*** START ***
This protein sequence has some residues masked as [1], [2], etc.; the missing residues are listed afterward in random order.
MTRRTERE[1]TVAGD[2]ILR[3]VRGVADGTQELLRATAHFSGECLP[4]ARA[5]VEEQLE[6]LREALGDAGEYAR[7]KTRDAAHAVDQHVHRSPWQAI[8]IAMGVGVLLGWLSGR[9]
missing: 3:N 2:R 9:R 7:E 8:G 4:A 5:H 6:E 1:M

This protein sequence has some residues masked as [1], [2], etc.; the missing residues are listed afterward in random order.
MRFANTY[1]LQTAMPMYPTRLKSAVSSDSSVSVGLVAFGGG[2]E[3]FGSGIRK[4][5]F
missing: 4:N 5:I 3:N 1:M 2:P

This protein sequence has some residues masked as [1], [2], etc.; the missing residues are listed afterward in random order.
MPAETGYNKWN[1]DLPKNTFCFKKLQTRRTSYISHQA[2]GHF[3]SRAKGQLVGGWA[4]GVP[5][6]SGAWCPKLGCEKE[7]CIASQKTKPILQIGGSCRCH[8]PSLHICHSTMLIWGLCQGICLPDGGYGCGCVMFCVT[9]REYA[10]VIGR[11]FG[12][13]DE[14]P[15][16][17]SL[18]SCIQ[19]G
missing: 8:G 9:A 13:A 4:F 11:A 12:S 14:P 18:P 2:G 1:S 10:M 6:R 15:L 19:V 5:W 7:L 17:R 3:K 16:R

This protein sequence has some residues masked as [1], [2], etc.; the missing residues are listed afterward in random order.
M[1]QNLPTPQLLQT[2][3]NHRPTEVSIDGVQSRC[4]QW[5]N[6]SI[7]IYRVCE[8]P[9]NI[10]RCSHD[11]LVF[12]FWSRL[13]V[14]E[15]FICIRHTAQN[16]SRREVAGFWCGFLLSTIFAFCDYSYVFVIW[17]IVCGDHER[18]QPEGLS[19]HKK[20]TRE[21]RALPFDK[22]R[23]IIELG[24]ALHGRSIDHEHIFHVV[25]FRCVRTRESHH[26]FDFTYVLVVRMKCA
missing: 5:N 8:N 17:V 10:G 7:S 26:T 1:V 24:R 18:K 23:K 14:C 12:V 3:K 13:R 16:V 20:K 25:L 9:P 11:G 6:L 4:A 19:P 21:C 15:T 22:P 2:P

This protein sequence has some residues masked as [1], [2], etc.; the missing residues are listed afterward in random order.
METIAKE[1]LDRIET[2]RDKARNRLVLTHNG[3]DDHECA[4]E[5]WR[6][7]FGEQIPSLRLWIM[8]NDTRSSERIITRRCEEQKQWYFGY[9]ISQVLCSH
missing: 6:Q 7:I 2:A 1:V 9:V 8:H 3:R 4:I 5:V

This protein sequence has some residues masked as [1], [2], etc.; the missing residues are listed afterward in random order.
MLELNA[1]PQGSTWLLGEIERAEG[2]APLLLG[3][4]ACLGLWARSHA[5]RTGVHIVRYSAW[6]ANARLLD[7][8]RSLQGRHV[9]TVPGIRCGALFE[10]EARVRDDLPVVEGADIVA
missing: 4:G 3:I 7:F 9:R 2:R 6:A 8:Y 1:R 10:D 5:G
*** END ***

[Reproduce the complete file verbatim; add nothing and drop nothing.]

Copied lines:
This protein sequence has some residues masked as [1], [2], etc.; the missing residues are listed afterward in random order.
MTRRTERE[1]TVAGD[2]ILR[3]VRGVADGTQELLRATAHFSGECLP[4]ARA[5]VEEQLE[6]LREALGDAGEYAR[7]KTRDAAHAVDQHVHRSPWQAI[8]IAMGVGVLLGWLSGR[9]
missing: 3:N 2:R 9:R 7:E 8:G 4:A 5:H 6:E 1:M

This protein sequence has some residues masked as [1], [2], etc.; the missing residues are listed afterward in random order.
MRFANTY[1]LQTAMPMYPTRLKSAVSSDSSVSVGLVAFGGG[2]E[3]FGSGIRK[4][5]F
missing: 4:N 5:I 3:N 1:M 2:P

This protein sequence has some residues masked as [1], [2], etc.; the missing residues are listed afterward in random order.
MPAETGYNKWN[1]DLPKNTFCFKKLQTRRTSYISHQA[2]GHF[3]SRAKGQLVGGWA[4]GVP[5][6]SGAWCPKLGCEKE[7]CIASQKTKPILQIGGSCRCH[8]PSLHICHSTMLIWGLCQGICLPDGGYGCGCVMFCVT[9]REYA[10]VIGR[11]FG[12][13]DE[14]P[15][16][17]SL[18]SCIQ[19]G
missing: 8:G 9:A 13:A 4:F 11:A 12:S 14:P 18:P 2:G 1:S 10:M 6:R 15:L 19:V 5:W 7:L 17:R 3:K 16:R

This protein sequence has some residues masked as [1], [2], etc.; the missing residues are listed afterward in random order.
M[1]QNLPTPQLLQT[2][3]NHRPTEVSIDGVQSRC[4]QW[5]N[6]SI[7]IYRVCE[8]P[9]NI[10]RCSHD[11]LVF[12]FWSRL[13]V[14]E[15]FICIRHTAQN[16]SRREVAGFWCGFLLSTIFAFCDYSYVFVIW[17]IVCGDHER[18]QPEGLS[19]HKK[20]TRE[21]RALPFDK[22]R[23]IIELG[24]ALHGRSIDHEHIFHVV[25]FRCVRTRESHH[26]FDFTYVLVVRMKCA
missing: 5:N 8:N 17:V 10:G 7:S 26:T 1:V 24:R 18:K 23:K 14:C 12:V 3:K 13:R 16:V 20:K 25:L 9:P 11:G 6:L 4:A 19:P 21:C 15:T 22:P 2:P

This protein sequence has some residues masked as [1], [2], etc.; the missing residues are listed afterward in random order.
METIAKE[1]LDRIET[2]RDKARNRLVLTHNG[3]DDHECA[4]E[5]WR[6][7]FGEQIPSLRLWIM[8]NDTRSSERIITRRCEEQKQWYFGY[9]ISQVLCSH
missing: 6:Q 7:I 2:A 1:V 9:V 8:H 3:R 4:I 5:V

This protein sequence has some residues masked as [1], [2], etc.; the missing residues are listed afterward in random order.
MLELNA[1]PQGSTWLLGEIERAEG[2]APLLLG[3][4]ACLGLWARSHA[5]RTGVHIVRYSAW[6]ANARLLD[7][8]RSLQGRHV[9]TVPGIRCGALFE[10]EARVRDDLPVVEGADIVA
missing: 4:G 3:I 7:F 9:R 2:R 6:A 8:Y 1:R 10:D 5:G